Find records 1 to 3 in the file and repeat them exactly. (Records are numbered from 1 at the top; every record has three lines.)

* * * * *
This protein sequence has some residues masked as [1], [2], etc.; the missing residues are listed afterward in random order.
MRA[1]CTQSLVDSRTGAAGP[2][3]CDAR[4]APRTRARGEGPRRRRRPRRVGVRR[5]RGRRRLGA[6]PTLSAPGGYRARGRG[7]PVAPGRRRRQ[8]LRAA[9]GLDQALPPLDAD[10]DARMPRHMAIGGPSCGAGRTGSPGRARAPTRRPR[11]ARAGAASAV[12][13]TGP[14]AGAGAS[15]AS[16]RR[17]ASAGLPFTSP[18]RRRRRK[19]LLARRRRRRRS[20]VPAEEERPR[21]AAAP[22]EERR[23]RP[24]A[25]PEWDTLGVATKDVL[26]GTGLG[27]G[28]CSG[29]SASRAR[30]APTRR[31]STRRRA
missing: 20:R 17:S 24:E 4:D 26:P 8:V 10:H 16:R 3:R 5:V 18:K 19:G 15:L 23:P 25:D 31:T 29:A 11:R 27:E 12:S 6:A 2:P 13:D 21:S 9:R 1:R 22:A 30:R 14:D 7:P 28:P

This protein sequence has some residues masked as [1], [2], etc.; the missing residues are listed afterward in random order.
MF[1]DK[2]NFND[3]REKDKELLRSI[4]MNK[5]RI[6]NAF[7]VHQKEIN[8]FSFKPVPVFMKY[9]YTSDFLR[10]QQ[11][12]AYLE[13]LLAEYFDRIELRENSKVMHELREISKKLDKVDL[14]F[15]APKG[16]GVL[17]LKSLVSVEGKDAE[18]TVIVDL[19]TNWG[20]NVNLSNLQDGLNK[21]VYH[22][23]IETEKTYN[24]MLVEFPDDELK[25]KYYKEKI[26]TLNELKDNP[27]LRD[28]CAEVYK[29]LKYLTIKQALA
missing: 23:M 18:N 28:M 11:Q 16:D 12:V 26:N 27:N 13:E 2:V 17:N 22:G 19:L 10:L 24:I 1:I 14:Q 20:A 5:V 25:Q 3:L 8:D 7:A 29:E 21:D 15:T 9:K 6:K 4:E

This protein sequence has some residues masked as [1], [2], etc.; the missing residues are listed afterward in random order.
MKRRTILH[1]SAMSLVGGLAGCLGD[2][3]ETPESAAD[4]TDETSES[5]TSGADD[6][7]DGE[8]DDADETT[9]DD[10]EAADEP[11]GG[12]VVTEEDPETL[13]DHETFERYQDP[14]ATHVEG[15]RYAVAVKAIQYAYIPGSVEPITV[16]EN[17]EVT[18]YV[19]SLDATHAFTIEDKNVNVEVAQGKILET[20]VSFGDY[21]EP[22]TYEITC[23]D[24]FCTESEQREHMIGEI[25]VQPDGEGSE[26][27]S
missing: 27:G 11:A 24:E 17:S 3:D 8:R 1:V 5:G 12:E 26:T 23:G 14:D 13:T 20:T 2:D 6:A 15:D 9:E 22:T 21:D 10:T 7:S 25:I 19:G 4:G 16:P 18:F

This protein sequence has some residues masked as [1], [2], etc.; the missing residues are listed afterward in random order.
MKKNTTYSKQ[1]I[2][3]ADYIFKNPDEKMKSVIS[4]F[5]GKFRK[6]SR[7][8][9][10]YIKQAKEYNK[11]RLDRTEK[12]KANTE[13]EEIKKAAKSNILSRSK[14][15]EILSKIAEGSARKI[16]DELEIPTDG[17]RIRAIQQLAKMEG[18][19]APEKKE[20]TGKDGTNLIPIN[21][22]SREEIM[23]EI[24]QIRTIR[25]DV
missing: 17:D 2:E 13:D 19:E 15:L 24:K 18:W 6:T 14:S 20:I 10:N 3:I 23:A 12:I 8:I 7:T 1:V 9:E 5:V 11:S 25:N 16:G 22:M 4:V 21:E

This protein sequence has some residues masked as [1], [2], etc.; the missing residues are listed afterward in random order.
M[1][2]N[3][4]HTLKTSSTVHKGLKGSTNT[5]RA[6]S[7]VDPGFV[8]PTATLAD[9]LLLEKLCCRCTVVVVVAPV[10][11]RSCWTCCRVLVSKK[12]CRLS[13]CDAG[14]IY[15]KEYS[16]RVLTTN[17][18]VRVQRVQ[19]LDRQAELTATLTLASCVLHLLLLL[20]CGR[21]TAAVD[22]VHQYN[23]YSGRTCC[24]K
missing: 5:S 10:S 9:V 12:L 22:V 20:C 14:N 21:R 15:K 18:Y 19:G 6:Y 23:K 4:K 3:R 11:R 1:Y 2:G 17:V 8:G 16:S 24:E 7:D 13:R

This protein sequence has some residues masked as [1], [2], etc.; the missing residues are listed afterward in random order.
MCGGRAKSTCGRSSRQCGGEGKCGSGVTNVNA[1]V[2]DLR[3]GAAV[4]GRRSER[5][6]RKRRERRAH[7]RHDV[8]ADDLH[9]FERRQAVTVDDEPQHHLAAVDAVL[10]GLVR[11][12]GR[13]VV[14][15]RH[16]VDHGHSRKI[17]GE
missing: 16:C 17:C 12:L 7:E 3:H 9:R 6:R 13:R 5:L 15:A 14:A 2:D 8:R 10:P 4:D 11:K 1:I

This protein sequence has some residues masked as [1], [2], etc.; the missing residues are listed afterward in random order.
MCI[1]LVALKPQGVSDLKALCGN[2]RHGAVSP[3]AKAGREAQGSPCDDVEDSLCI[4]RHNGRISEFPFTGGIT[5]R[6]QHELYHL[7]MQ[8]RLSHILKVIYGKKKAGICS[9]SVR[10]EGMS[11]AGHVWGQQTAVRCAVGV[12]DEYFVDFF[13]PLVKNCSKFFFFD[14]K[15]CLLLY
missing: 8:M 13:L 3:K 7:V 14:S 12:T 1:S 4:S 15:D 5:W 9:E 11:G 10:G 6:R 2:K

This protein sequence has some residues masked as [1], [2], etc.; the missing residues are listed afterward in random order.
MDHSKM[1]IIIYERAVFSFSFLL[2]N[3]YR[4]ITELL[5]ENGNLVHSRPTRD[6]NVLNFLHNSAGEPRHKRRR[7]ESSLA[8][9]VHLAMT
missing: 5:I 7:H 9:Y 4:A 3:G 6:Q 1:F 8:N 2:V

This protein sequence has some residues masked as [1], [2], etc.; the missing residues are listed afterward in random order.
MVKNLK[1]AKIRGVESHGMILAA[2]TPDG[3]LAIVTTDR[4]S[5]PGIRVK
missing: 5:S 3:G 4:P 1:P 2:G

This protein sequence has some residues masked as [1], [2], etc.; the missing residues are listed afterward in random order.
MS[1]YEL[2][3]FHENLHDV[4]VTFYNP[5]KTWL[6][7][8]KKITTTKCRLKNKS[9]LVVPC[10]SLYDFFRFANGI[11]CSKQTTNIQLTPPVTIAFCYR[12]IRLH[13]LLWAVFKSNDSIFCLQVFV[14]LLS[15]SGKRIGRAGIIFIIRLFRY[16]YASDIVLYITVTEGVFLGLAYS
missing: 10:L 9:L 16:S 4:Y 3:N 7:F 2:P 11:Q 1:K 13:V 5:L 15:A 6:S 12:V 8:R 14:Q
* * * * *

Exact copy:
This protein sequence has some residues masked as [1], [2], etc.; the missing residues are listed afterward in random order.
MRA[1]CTQSLVDSRTGAAGP[2][3]CDAR[4]APRTRARGEGPRRRRRPRRVGVRR[5]RGRRRLGA[6]PTLSAPGGYRARGRG[7]PVAPGRRRRQ[8]LRAA[9]GLDQALPPLDAD[10]DARMPRHMAIGGPSCGAGRTGSPGRARAPTRRPR[11]ARAGAASAV[12][13]TGP[14]AGAGAS[15]AS[16]RR[17]ASAGLPFTSP[18]RRRRRK[19]LLARRRRRRRS[20]VPAEEERPR[21]AAAP[22]EERR[23]RP[24]A[25]PEWDTLGVATKDVL[26]GTGLG[27]G[28]CSG[29]SASRAR[30]APTRR[31]STRRRA
missing: 20:R 17:S 24:E 4:D 26:P 8:V 10:H 16:R 3:R 5:V 18:K 19:G 15:L 23:P 25:D 31:T 29:A 11:R 27:E 12:S 6:A 2:P 13:D 21:S 9:R 1:R 22:A 30:R 14:D 7:P 28:P

This protein sequence has some residues masked as [1], [2], etc.; the missing residues are listed afterward in random order.
MF[1]DK[2]NFND[3]REKDKELLRSI[4]MNK[5]RI[6]NAF[7]VHQKEIN[8]FSFKPVPVFMKY[9]YTSDFLR[10]QQ[11][12]AYLE[13]LLAEYFDRIELRENSKVMHELREISKKLDKVDL[14]F[15]APKG[16]GVL[17]LKSLVSVEGKDAE[18]TVIVDL[19]TNWG[20]NVNLSNLQDGLNK[21]VYH[22][23]IETEKTYN[24]MLVEFPDDELK[25]KYYKEKI[26]TLNELKDNP[27]LRD[28]CAEVYK[29]LKYLTIKQALA
missing: 23:M 18:N 28:M 11:Q 16:D 12:V 26:N 27:N 13:E 2:V 17:N 22:G 19:L 10:L 24:I 1:I 14:Q 20:A 5:V 25:Q 3:L 8:D 7:A 29:E 21:D 15:T 9:K 6:K 4:E

This protein sequence has some residues masked as [1], [2], etc.; the missing residues are listed afterward in random order.
MKRRTILH[1]SAMSLVGGLAGCLGD[2][3]ETPESAAD[4]TDETSES[5]TSGADD[6][7]DGE[8]DDADETT[9]DD[10]EAADEP[11]GG[12]VVTEEDPETL[13]DHETFERYQDP[14]ATHVEG[15]RYAVAVKAIQYAYIPGSVEPITV[16]EN[17]EVT[18]YV[19]SLDATHAFTIEDKNVNVEVAQGKILET[20]VSFGDY[21]EP[22]TYEITC[23]D[24]FCTESEQREHMIGEI[25]VQPDGEGSE[26][27]S
missing: 27:G 11:A 24:E 17:S 3:D 8:R 1:V 5:G 12:E 26:T 23:G 14:D 13:T 20:T 2:D 6:A 15:D 9:E 22:T 21:D 10:T 7:S 25:I 19:G 4:G 16:P 18:F